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I Get All Kinds of Special Ed Questions from my Patients…

12/13/10
by Wrightslaw

As a pediatrician, I get all kinds of questions from my patients.  Can you help me answer these two special education questions?

1.  A teacher in a school system wants to sit in on the IEP meetings as the student (family’s) advocate (not as a county employee). Can the school system refuse, saying it is a conflict of interest?

There is a legal answer and a practical answer…

Legal answer: The parents and school system can invite individuals who have knowledge or expertise about the child to be members of the IEP team. The decision about who has knowledge or expertise is made by the parents or school system. There is no provision in the law that allows the other side to veto this decision, including conflict of interest.

However, it should be clear that this decision is made by the parents, not the teacher. If the teacher says she wants to sit in on the meeting and the parent does not notify the school that they intend to invite her to the meeting, this is likely to create a bad situation.

Practical answer: School systems are intolerant of employees who are viewed as disobedient or free-thinking. This teacher is putting herself at risk for losing a job by taking this stand. I assume she is aware of this. Unfortunately, the teacher is in the position of a whistle-blower who is fired from a job, but years later maybe honored for taking a stand and doing the right.

The teacher can act as an advocate but should expect fallout and perhaps the loss of a job. The teacher needs to document everything that is conveyed to her in letters and/or a log.

A similar situation happened in Oregon a few years ago in the Pamella Settlegoode case. A teacher was fired for advocating for her students. Ultimately, she received a 1 million dollar verdict because the school violated her rights under Section 504. Most people don’t have the stomach for litigation, nor a husband who is a federal court litigator.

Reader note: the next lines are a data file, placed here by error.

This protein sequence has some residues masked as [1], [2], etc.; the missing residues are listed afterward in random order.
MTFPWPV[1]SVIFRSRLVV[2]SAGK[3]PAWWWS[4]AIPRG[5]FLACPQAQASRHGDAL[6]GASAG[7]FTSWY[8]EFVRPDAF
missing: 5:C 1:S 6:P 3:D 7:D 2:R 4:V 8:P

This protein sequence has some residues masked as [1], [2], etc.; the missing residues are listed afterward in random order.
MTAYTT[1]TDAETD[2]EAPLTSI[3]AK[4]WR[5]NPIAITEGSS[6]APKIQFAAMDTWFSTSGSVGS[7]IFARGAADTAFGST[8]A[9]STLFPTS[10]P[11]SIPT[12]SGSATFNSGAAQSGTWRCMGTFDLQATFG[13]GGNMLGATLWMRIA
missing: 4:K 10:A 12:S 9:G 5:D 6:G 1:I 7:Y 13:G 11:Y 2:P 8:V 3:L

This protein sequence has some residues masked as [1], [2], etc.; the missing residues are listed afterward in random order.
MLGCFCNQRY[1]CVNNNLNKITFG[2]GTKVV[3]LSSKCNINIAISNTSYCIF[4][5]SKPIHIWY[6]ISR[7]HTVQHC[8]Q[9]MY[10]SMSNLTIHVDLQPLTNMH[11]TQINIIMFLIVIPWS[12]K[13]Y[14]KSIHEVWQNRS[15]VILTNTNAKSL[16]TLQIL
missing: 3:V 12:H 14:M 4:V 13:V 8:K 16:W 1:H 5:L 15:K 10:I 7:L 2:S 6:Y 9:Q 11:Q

2.  Do Charter or Choice schools have to obey all of the accommodations set forth in an IEP or 504 if they are public schools?

Charter schools are so new in Virginia, I can’t give you a great response. Logically, I would think that Charter schools, because they are publicly funded entities, have to comply with accommodations in the IEP. To do otherwise would be discrimination by an entity that is funded by tax money.

Check your state Department of Education regulations regarding Charter School requirements in your state.

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8 responses so far ↓

  • 1 Sharon L. 02/06/11 at 8:35 pm

    Mel – Good for you. What is the name of your business? Do you have a web page? Please send.

  • 2 Steven 01/11/11 at 3:01 pm

    Concerning IEP’s and 504′s, If the charter school is getting any federal funds they are bound by that agreement to provide the 504 or IEP accommodations. For VA this is the listing for the your area:
    North Carolina, South Carolina, Virginia, Washington, D.C.
    Office for Civil Rights,
    District of Columbia Office
    U.S. Department of Education
    400 Maryland Avenue, S.W.
    Washington, DC 20202-1475
    Telephone: (202) 453-6020
    Facsimile: (202) 453-6021
    Email: OCR.DC@ed.gov

  • 3 Sharon L. 12/23/10 at 8:52 pm

    Mel I would like to know more about your advocacy business. Do you have a website? If so, can you share the link?

  • 4 Mel 12/22/10 at 3:09 pm